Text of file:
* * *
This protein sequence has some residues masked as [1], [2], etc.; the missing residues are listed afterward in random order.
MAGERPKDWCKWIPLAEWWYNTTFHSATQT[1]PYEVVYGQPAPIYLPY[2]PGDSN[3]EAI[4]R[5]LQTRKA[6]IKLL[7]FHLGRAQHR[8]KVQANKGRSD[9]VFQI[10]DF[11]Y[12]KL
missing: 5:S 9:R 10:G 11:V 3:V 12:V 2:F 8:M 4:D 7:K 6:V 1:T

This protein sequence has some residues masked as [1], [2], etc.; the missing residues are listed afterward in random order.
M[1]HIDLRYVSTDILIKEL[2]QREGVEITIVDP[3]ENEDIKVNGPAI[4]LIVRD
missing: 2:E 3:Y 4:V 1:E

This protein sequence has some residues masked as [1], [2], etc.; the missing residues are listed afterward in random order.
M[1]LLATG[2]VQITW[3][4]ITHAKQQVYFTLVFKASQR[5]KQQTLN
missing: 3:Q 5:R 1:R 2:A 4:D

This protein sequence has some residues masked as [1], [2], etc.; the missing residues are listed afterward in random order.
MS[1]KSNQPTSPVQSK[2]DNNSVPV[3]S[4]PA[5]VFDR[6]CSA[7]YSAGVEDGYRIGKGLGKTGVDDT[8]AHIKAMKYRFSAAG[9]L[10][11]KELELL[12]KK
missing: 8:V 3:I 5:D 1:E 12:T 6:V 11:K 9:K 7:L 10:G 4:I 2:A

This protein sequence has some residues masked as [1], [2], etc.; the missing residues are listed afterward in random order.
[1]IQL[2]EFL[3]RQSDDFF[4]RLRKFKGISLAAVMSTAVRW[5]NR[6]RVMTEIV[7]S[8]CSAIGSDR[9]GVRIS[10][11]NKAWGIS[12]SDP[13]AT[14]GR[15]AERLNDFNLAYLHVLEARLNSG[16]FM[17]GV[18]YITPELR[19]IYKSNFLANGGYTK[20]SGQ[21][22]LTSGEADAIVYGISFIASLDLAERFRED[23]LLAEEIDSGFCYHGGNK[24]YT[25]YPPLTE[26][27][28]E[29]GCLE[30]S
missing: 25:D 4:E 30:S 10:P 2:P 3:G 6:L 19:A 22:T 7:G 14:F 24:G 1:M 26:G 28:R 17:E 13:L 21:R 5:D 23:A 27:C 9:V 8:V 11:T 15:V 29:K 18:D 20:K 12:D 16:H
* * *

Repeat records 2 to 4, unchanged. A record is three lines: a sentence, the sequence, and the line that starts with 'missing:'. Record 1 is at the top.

This protein sequence has some residues masked as [1], [2], etc.; the missing residues are listed afterward in random order.
M[1]HIDLRYVSTDILIKEL[2]QREGVEITIVDP[3]ENEDIKVNGPAI[4]LIVRD
missing: 2:E 3:Y 4:V 1:E

This protein sequence has some residues masked as [1], [2], etc.; the missing residues are listed afterward in random order.
M[1]LLATG[2]VQITW[3][4]ITHAKQQVYFTLVFKASQR[5]KQQTLN
missing: 3:Q 5:R 1:R 2:A 4:D

This protein sequence has some residues masked as [1], [2], etc.; the missing residues are listed afterward in random order.
MS[1]KSNQPTSPVQSK[2]DNNSVPV[3]S[4]PA[5]VFDR[6]CSA[7]YSAGVEDGYRIGKGLGKTGVDDT[8]AHIKAMKYRFSAAG[9]L[10][11]KELELL[12]KK
missing: 8:V 3:I 5:D 1:E 12:T 6:V 11:K 9:K 7:L 10:G 4:I 2:A